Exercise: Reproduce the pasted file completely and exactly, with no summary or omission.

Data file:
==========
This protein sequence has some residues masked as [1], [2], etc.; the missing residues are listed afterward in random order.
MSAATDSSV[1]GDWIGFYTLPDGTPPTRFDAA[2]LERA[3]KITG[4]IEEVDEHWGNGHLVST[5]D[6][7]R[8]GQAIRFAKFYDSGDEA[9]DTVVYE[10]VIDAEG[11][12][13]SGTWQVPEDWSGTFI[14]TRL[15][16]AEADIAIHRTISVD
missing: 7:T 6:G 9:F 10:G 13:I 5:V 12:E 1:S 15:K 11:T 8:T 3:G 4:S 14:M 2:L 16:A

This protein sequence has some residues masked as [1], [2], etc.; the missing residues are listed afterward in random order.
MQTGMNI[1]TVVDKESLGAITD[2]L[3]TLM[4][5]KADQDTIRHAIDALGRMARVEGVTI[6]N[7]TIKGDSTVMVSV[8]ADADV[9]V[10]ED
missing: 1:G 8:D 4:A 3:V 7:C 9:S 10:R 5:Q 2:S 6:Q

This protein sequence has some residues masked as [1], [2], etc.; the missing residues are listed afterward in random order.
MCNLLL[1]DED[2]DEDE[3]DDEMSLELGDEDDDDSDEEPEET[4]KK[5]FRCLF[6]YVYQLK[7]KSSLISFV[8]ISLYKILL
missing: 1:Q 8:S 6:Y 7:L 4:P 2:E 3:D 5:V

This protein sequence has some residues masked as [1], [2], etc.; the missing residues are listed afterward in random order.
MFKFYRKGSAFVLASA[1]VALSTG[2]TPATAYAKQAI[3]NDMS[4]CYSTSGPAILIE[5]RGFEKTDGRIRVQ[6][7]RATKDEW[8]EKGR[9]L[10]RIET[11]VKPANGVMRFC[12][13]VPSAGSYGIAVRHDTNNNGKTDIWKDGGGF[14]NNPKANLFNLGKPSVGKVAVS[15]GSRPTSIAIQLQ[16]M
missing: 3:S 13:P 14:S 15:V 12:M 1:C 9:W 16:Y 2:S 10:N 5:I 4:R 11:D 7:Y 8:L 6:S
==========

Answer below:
This protein sequence has some residues masked as [1], [2], etc.; the missing residues are listed afterward in random order.
MSAATDSSV[1]GDWIGFYTLPDGTPPTRFDAA[2]LERA[3]KITG[4]IEEVDEHWGNGHLVST[5]D[6][7]R[8]GQAIRFAKFYDSGDEA[9]DTVVYE[10]VIDAEG[11][12][13]SGTWQVPEDWSGTFI[14]TRL[15][16]AEADIAIHRTISVD
missing: 7:T 6:G 9:F 10:G 13:I 5:V 12:E 1:S 15:K 11:T 8:T 3:G 4:S 14:M 2:L 16:A

This protein sequence has some residues masked as [1], [2], etc.; the missing residues are listed afterward in random order.
MQTGMNI[1]TVVDKESLGAITD[2]L[3]TLM[4][5]KADQDTIRHAIDALGRMARVEGVTI[6]N[7]TIKGDSTVMVSV[8]ADADV[9]V[10]ED
missing: 1:G 8:D 4:A 3:V 7:C 9:S 10:R 5:Q 2:S 6:Q

This protein sequence has some residues masked as [1], [2], etc.; the missing residues are listed afterward in random order.
MCNLLL[1]DED[2]DEDE[3]DDEMSLELGDEDDDDSDEEPEET[4]KK[5]FRCLF[6]YVYQLK[7]KSSLISFV[8]ISLYKILL
missing: 1:Q 8:S 6:Y 7:L 4:P 2:E 3:D 5:V

This protein sequence has some residues masked as [1], [2], etc.; the missing residues are listed afterward in random order.
MFKFYRKGSAFVLASA[1]VALSTG[2]TPATAYAKQAI[3]NDMS[4]CYSTSGPAILIE[5]RGFEKTDGRIRVQ[6][7]RATKDEW[8]EKGR[9]L[10]RIET[11]VKPANGVMRFC[12][13]VPSAGSYGIAVRHDTNNNGKTDIWKDGGGF[14]NNPKANLFNLGKPSVGKVAVS[15]GSRPTSIAIQLQ[16]M
missing: 3:S 13:P 14:S 15:V 12:M 1:C 9:W 16:Y 2:S 10:N 5:I 4:R 11:D 7:Y 8:L 6:S